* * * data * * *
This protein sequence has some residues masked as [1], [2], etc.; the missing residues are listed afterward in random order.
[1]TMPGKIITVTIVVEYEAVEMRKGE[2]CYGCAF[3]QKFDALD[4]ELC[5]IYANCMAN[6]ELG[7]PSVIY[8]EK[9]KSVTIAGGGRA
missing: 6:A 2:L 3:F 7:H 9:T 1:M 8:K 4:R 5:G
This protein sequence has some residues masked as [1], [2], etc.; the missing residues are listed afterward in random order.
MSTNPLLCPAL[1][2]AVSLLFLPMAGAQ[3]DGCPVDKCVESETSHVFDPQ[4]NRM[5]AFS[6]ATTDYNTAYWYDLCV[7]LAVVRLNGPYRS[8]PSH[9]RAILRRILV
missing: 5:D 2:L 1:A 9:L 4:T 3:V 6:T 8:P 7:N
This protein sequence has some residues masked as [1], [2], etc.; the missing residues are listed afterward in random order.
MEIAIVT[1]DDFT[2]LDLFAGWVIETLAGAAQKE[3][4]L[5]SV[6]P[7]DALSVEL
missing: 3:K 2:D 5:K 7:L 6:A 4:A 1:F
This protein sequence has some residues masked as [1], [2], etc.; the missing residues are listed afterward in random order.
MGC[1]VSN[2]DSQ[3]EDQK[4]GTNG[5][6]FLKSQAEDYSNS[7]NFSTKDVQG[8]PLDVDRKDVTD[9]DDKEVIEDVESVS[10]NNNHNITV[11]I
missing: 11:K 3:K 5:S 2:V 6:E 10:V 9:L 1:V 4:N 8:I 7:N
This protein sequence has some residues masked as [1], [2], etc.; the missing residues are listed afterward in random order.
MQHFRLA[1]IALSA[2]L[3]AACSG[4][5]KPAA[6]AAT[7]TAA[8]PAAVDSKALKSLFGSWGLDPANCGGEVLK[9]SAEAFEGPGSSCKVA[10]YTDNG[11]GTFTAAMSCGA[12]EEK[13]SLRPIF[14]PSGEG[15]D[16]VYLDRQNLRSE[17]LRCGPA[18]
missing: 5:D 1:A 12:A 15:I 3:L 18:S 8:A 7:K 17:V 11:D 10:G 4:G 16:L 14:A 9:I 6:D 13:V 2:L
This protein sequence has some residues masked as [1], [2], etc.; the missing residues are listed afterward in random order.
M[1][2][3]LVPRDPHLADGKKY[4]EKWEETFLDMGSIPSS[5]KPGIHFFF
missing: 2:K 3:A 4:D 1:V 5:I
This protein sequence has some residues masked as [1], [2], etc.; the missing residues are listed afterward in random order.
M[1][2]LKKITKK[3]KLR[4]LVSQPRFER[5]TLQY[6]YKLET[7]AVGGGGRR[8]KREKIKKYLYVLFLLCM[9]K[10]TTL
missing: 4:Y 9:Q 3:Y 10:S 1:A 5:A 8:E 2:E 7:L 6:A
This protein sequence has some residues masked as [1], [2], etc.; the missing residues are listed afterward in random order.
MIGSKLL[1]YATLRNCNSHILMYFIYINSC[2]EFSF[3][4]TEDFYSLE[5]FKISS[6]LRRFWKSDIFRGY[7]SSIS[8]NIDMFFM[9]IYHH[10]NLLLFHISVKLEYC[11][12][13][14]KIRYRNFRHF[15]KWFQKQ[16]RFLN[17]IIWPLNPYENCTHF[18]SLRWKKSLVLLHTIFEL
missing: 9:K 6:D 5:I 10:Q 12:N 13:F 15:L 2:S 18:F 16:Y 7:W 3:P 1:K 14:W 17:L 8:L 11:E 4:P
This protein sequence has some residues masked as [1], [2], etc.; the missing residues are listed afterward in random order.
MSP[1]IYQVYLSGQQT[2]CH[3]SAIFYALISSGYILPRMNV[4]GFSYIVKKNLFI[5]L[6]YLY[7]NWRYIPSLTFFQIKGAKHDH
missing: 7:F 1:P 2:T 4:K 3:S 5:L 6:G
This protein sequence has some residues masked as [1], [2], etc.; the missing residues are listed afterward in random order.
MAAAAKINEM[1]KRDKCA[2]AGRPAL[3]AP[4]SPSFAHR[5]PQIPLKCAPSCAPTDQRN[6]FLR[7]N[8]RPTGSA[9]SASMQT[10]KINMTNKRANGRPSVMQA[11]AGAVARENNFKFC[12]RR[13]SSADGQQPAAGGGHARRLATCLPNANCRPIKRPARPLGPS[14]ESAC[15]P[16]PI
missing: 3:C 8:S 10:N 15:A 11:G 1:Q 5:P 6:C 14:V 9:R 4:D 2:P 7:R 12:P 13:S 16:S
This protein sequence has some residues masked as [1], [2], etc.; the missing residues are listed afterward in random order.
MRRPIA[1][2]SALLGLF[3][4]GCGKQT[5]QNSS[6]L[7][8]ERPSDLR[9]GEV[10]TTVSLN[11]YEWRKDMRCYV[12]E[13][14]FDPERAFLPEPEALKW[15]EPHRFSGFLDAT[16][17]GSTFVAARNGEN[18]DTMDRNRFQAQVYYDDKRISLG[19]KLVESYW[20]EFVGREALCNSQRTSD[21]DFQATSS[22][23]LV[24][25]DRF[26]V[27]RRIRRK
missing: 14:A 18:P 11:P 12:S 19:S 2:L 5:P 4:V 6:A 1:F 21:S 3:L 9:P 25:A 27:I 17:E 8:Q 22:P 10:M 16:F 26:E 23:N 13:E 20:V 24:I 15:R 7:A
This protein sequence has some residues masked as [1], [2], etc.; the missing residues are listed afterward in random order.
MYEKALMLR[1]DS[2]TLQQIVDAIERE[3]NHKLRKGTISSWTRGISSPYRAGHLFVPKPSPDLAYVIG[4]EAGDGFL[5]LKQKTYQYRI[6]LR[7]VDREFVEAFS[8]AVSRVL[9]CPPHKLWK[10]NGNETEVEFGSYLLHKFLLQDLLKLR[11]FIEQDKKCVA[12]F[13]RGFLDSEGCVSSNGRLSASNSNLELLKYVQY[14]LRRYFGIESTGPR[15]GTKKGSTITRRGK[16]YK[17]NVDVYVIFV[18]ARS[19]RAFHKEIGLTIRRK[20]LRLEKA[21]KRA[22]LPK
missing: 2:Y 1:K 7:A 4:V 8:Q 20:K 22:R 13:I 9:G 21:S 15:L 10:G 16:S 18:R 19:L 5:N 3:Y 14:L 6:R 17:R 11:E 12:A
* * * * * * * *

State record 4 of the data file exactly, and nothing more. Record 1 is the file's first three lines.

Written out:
This protein sequence has some residues masked as [1], [2], etc.; the missing residues are listed afterward in random order.
MGC[1]VSN[2]DSQ[3]EDQK[4]GTNG[5][6]FLKSQAEDYSNS[7]NFSTKDVQG[8]PLDVDRKDVTD[9]DDKEVIEDVESVS[10]NNNHNITV[11]I
missing: 11:K 3:K 5:S 2:V 6:E 10:V 9:L 1:V 4:N 8:I 7:N